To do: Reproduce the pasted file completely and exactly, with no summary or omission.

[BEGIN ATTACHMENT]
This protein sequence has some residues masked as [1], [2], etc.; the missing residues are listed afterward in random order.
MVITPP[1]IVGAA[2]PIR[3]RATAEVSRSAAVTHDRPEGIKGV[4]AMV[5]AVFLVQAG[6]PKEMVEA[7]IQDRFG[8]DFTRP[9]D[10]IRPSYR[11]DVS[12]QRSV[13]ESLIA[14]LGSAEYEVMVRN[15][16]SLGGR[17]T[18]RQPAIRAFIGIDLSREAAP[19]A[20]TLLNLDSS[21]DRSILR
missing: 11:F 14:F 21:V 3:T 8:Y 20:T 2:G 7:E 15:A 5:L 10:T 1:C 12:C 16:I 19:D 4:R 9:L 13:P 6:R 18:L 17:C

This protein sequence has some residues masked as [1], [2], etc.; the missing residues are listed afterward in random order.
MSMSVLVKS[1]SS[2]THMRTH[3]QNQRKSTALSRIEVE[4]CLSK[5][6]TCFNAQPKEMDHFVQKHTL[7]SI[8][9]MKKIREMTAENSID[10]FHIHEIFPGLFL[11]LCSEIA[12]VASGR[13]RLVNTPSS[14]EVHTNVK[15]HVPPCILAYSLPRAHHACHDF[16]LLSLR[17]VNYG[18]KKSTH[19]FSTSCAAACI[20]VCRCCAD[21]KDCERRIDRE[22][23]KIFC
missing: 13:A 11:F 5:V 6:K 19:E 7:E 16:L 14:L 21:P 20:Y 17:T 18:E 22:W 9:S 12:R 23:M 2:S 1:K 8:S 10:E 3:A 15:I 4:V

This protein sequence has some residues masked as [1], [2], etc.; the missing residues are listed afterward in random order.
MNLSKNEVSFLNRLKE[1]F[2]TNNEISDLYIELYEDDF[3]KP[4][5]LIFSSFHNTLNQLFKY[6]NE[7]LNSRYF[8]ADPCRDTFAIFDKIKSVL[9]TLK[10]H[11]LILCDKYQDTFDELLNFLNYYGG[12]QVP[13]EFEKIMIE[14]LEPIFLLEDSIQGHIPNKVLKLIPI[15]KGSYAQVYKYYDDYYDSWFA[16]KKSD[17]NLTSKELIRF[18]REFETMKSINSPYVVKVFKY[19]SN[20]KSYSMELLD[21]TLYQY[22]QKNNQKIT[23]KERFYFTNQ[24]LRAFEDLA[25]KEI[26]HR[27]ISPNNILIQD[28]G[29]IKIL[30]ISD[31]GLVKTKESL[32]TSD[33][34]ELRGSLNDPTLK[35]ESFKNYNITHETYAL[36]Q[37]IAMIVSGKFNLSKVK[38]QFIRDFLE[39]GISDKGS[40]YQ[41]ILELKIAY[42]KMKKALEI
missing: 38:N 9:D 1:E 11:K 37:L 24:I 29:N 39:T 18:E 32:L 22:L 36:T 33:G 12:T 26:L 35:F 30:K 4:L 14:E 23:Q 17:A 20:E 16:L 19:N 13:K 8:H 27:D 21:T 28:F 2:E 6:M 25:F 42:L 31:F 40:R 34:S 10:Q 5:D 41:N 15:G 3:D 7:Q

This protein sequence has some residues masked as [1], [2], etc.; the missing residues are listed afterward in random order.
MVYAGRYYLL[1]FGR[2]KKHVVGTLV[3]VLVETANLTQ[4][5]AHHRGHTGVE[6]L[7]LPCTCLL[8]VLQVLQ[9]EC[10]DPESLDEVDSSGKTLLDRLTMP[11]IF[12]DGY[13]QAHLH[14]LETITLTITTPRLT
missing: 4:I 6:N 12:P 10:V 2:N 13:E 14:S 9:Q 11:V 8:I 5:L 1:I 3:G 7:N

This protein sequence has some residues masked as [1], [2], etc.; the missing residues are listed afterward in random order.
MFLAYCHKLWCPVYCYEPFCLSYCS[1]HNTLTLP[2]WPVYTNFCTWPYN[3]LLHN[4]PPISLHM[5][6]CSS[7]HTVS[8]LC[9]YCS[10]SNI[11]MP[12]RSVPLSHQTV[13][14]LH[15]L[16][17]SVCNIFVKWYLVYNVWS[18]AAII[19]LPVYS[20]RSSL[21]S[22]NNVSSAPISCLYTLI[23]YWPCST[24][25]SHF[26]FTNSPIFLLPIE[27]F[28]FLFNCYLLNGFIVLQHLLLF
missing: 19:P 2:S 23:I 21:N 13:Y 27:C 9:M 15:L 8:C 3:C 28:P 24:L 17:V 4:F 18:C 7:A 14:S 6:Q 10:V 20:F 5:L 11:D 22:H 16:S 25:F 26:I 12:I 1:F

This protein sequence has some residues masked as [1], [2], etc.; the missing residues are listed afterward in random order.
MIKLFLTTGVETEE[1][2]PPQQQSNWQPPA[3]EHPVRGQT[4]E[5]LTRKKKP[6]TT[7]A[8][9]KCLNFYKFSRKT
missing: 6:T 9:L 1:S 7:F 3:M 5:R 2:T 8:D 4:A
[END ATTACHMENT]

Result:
This protein sequence has some residues masked as [1], [2], etc.; the missing residues are listed afterward in random order.
MVITPP[1]IVGAA[2]PIR[3]RATAEVSRSAAVTHDRPEGIKGV[4]AMV[5]AVFLVQAG[6]PKEMVEA[7]IQDRFG[8]DFTRP[9]D[10]IRPSYR[11]DVS[12]QRSV[13]ESLIA[14]LGSAEYEVMVRN[15][16]SLGGR[17]T[18]RQPAIRAFIGIDLSREAAP[19]A[20]TLLNLDSS[21]DRSILR
missing: 11:F 14:F 21:V 3:T 8:Y 20:T 2:G 7:E 15:A 5:L 10:T 1:C 12:C 16:I 19:D 4:R 9:L 13:P 6:R 18:L 17:C

This protein sequence has some residues masked as [1], [2], etc.; the missing residues are listed afterward in random order.
MSMSVLVKS[1]SS[2]THMRTH[3]QNQRKSTALSRIEVE[4]CLSK[5][6]TCFNAQPKEMDHFVQKHTL[7]SI[8][9]MKKIREMTAENSID[10]FHIHEIFPGLFL[11]LCSEIA[12]VASGR[13]RLVNTPSS[14]EVHTNVK[15]HVPPCILAYSLPRAHHACHDF[16]LLSLR[17]VNYG[18]KKSTH[19]FSTSCAAACI[20]VCRCCAD[21]KDCERRIDRE[22][23]KIFC
missing: 13:A 11:F 5:V 6:K 19:E 7:E 16:L 14:L 21:P 20:Y 17:T 18:E 22:W 9:S 12:R 23:M 2:S 1:K 8:S 10:E 3:A 15:I 4:V

This protein sequence has some residues masked as [1], [2], etc.; the missing residues are listed afterward in random order.
MNLSKNEVSFLNRLKE[1]F[2]TNNEISDLYIELYEDDF[3]KP[4][5]LIFSSFHNTLNQLFKY[6]NE[7]LNSRYF[8]ADPCRDTFAIFDKIKSVL[9]TLK[10]H[11]LILCDKYQDTFDELLNFLNYYGG[12]QVP[13]EFEKIMIE[14]LEPIFLLEDSIQGHIPNKVLKLIPI[15]KGSYAQVYKYYDDYYDSWFA[16]KKSD[17]NLTSKELIRF[18]REFETMKSINSPYVVKVFKY[19]SN[20]KSYSMELLD[21]TLYQY[22]QKNNQKIT[23]KERFYFTNQ[24]LRAFEDLA[25]KEI[26]HR[27]ISPNNILIQD[28]G[29]IKIL[30]ISD[31]GLVKTKESL[32]TSD[33][34]ELRGSLNDPTLK[35]ESFKNYNITHETYAL[36]Q[37]IAMIVSGKFNLSKVK[38]QFIRDFLE[39]GISDKGS[40]YQ[41]ILELKIAY[42]KMKKALEI
missing: 38:N 9:D 1:E 11:K 37:L 24:I 29:N 39:T 18:E 32:L 22:L 36:T 33:G 12:T 26:L 35:F 30:K 4:L 14:E 23:Q 17:A 20:E 16:L 19:N 13:K 8:H 27:D 21:T 28:F 2:E 6:M 25:F 42:L 31:F 40:R 34:S 10:Q 5:D 41:N 15:G 3:D 7:Q

This protein sequence has some residues masked as [1], [2], etc.; the missing residues are listed afterward in random order.
MVYAGRYYLL[1]FGR[2]KKHVVGTLV[3]VLVETANLTQ[4][5]AHHRGHTGVE[6]L[7]LPCTCLL[8]VLQVLQ[9]EC[10]DPESLDEVDSSGKTLLDRLTMP[11]IF[12]DGY[13]QAHLH[14]LETITLTITTPRLT
missing: 4:I 6:N 12:P 10:V 2:N 13:E 14:S 9:Q 11:V 8:I 5:L 1:I 3:G 7:N

This protein sequence has some residues masked as [1], [2], etc.; the missing residues are listed afterward in random order.
MFLAYCHKLWCPVYCYEPFCLSYCS[1]HNTLTLP[2]WPVYTNFCTWPYN[3]LLHN[4]PPISLHM[5][6]CSS[7]HTVS[8]LC[9]YCS[10]SNI[11]MP[12]RSVPLSHQTV[13][14]LH[15]L[16][17]SVCNIFVKWYLVYNVWS[18]AAII[19]LPVYS[20]RSSL[21]S[22]NNVSSAPISCLYTLI[23]YWPCST[24][25]SHF[26]FTNSPIFLLPIE[27]F[28]FLFNCYLLNGFIVLQHLLLF
missing: 19:P 2:S 23:I 21:N 13:Y 27:C 9:M 15:L 8:C 3:C 28:P 24:L 17:V 4:F 18:C 7:A 14:S 6:Q 10:V 20:F 5:L 11:D 22:H 16:S 25:F 26:I 12:I 1:F

This protein sequence has some residues masked as [1], [2], etc.; the missing residues are listed afterward in random order.
MIKLFLTTGVETEE[1][2]PPQQQSNWQPPA[3]EHPVRGQT[4]E[5]LTRKKKP[6]TT[7]A[8][9]KCLNFYKFSRKT
missing: 6:T 9:L 1:S 7:F 3:M 5:R 2:T 8:D 4:A